The men’s adventure magazine genre that developed after World War II mixed elements from several other popular genres into a unique blend.

Their action-oriented cover paintings and fiction stories were clearly inspired by the all-fiction pulp magazines published from the early 1900s to the 1950s.

But unlike the classic pulps, which focused on publishing fiction stories, the men’s adventure mags included various types of “true stories.”

Some of those stories were fairly straightforward history, news, advice and how-to articles.

Others were sensationalized stories similar to those in the lurid true crime and detective magazines and the celebrity gossip and scandal periodicals that became popular in the 1940s and 1950s (pioneered by Robert Harrison’s infamous CONFIDENTIAL magazine).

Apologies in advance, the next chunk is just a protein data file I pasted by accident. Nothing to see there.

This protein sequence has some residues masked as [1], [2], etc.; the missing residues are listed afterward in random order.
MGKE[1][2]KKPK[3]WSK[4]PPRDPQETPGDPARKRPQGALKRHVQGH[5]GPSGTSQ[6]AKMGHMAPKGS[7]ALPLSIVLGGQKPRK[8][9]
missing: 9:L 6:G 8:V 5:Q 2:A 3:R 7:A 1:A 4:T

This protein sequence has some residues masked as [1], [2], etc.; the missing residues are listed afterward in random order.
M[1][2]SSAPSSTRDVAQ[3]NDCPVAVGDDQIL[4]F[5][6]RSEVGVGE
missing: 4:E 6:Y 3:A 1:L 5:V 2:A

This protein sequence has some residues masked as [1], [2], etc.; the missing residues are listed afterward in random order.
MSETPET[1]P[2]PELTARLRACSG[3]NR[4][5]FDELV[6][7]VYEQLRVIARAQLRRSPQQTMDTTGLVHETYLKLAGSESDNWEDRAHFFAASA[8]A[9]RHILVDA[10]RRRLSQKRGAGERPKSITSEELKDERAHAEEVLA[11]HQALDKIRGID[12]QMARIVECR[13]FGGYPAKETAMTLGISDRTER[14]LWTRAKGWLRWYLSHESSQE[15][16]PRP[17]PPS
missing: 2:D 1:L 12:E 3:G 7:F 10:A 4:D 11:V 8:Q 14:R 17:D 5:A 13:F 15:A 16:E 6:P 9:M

As in those envelope-pushing magazines, “true stories” in men’s pulp mags often had a very tenuous basis in reality.

Many were essentially works of fiction that were given an air of reality through the use of “as told to” bylines, phony quotes, staged photos and stock photos. (A good example posted here a while ago is Robert F. Dorr’s story “BEHIND THE SCENES OF BUDAPEST’S SEX REVOLT”.)

The guys who read men’s pulp mags in the 1950s, 1960s and 1970s obviously liked amped-up, over-the-top “real” war, action, adventure and exposé stories. Along with cool pulp art, pulpy fiction yarns and cheesecake photos, those stories gave men’s adventure magazines their own unique character and appeal.

That’s one reason why many men’s adventure magazines have the word “real” or “true” in their titles or subtitles.

For example, two of the best and longest-lasting postwar men’s pulp magazines were REAL, published from 1952 to 1967, and REAL MEN, which ran from 1956 to 1974.